Audit puts Ciano on the spot over Uchumi troubles

Thursday March 17 2016

From left: Treasury CS Henry Rotich, Uchumi Chairman Khadija Mire, transaction advisor Bob Karina and the then CEO Jonathan Ciano at the NSE bell-ringing ceremony for the chain’s rights issue on January 7, 2015. PHOTO | FILE | NATION MEDIA GROUP

From left, Treasury CS Henry Rotich, Uchumi Chairman Khadija Mire, transaction advisor Bob Karina and the then CEO Jonathan Ciano at the NSE bell-ringing ceremony for the chain’s rights issue on January 7, 2015. FILE PHOTO | NATION MEDIA GROUP 

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Sacked Uchumi CEO Jonathan Ciano and his chief finance officer Chadwick Okumu presided over the systematic plunder of the supermarket chain by a gang of employees, financiers, suppliers and landlords, a forensic audit report shows.

The company also cooked its books to understate losses and mislead investors and possibly regulators in its rights issue two years ago, the audit reveals.

Dodgy transactions included questionable procurement of goods and services, deals with financiers, and fraudulent payments to suppliers, all covered up using made-up numbers in financial statements.

The report, by audit firm KPMG, was completed in December but has remained a top secret affair, until now.

It faults the top leadership of Uchumi, specifically Mr Ciano and Mr Okumu, for losses running into billions of shillings at the listed firm.

Mr Ciano on Wednesday defended himself, saying KPMG had failed to take into account his views before condemning him.

He said it was unfair for anyone to assume that he was on the wrong as he was not given room to challenge the allegations.

“I asked them for the report, they have never given it to me. I cannot comment on the contents of a report I have never received or seen,” he said by phone.

However, KPMG says Mr Ciano “declined to meet us, citing his busy schedule”, but requested written questions, to which he responded by e-mail.

Mr Okumu also did not meet the audit team in person, but only corresponded with them via e-mail “on general areas”.

A source at the supermarket said the report had been shared with the Criminal Investigations Department.


The report shows that so bad was the situation at Uchumi that the management prepared false reports about its financial performance.

For instance, the forensic auditors were provided with two versions of trial balances as at December 31, 2014, for the firm’s half-year results.

Analysis of the trial balances and review of management accounts revealed significant differences between the three documents and the half-year Sh262 million loss statement released to the Nairobi Stock Exchange and shareholders later that year.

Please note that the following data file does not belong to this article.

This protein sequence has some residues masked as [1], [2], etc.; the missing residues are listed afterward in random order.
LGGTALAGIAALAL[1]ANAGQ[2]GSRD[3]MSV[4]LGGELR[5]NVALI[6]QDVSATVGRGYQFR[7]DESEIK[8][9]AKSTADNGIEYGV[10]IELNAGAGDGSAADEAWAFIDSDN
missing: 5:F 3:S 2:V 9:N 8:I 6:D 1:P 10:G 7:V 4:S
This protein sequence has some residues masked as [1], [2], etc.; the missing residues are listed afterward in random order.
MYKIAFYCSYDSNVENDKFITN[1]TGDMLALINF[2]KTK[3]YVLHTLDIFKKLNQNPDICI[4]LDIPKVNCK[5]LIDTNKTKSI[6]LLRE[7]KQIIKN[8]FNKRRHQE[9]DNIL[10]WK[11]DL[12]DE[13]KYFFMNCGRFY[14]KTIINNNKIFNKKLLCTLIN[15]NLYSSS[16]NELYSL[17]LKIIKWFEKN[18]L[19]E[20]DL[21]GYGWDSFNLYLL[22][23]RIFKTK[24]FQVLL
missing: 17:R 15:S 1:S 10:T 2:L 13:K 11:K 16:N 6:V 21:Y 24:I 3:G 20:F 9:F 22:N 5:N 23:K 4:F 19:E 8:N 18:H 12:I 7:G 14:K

“We found a different set of records in Mr Okumu’s computer for the half year with a worse position in terms of the net loss for the period,” reads the report.

That “worse position”, according to Mr Okumu’s computer records, was a Sh501 million loss. But even Mr Okumu seemed not to have captured the financial hole Uchumi had dug itself into, as the forensic audit shows that the company had made a Sh1.9 billion loss in the half year to December 2014.

That means Uchumi was making a mind-boggling loss of Sh330 million a month, against the official figures of about Sh40 million.

In what raises questions about the Capital Markets Authority’s efficiency, the report also questions how the supermarket was allowed to offer a rights issue in 2014.


The bone of contention is Uchumi's failure to disclose a sale and lease-back agreement — where a firm sells an asset to a financier, then leases the same from the buyer for a monthly fee.

Documents show that RentCo, a local property leasing firm, had entered an agreement with Uchumi worth Sh1.6 billion.

However, Uchumi did not declare this transaction to prospective shareholders, and therefore, according to the report, offered a fraudulent prospectus to the market, thereby deceiving investors who were buying into assets that had already been sold off.

“From our view, members of the Board were aware of the transaction and the reporting accountants Ernst & Young had captured this transaction in their management letter for the audit of the year ended June 30, 2014 and dated September 18, 2014, and were therefore aware of this deal and its implications,” reads the report.

This implies that the management kept crucial information about the commercial viability of the company from Kenyans, who went on to lose hundreds of millions of shillings in falling share values.

At the time of the rights offer, a share was priced at Sh13. It has since fallen to about Sh6, having lost half of its value in a market that is fast losing faith with one of Kenya’s most iconic and enduring brands.

Even worse, although the Sh900 million raised from the rights issue had been earmarked for refurbishing stores and as working capital, “over 90 per cent of the funds” were used to pay suppliers.

The Capital Markets Authority on Wednesday said it was engaging the management of Uchumi “on the refinement and strengthening of the draft forensic investigation report”, and that it had “highlighted key areas to be addressed to ensure the maximum enforceability of the findings”.

With regard to the reliability of information contained in public offer documents, the authority said it relies on the commitments made by the board of a company and independent assessments provided by auditors. 

To be continued tomorrow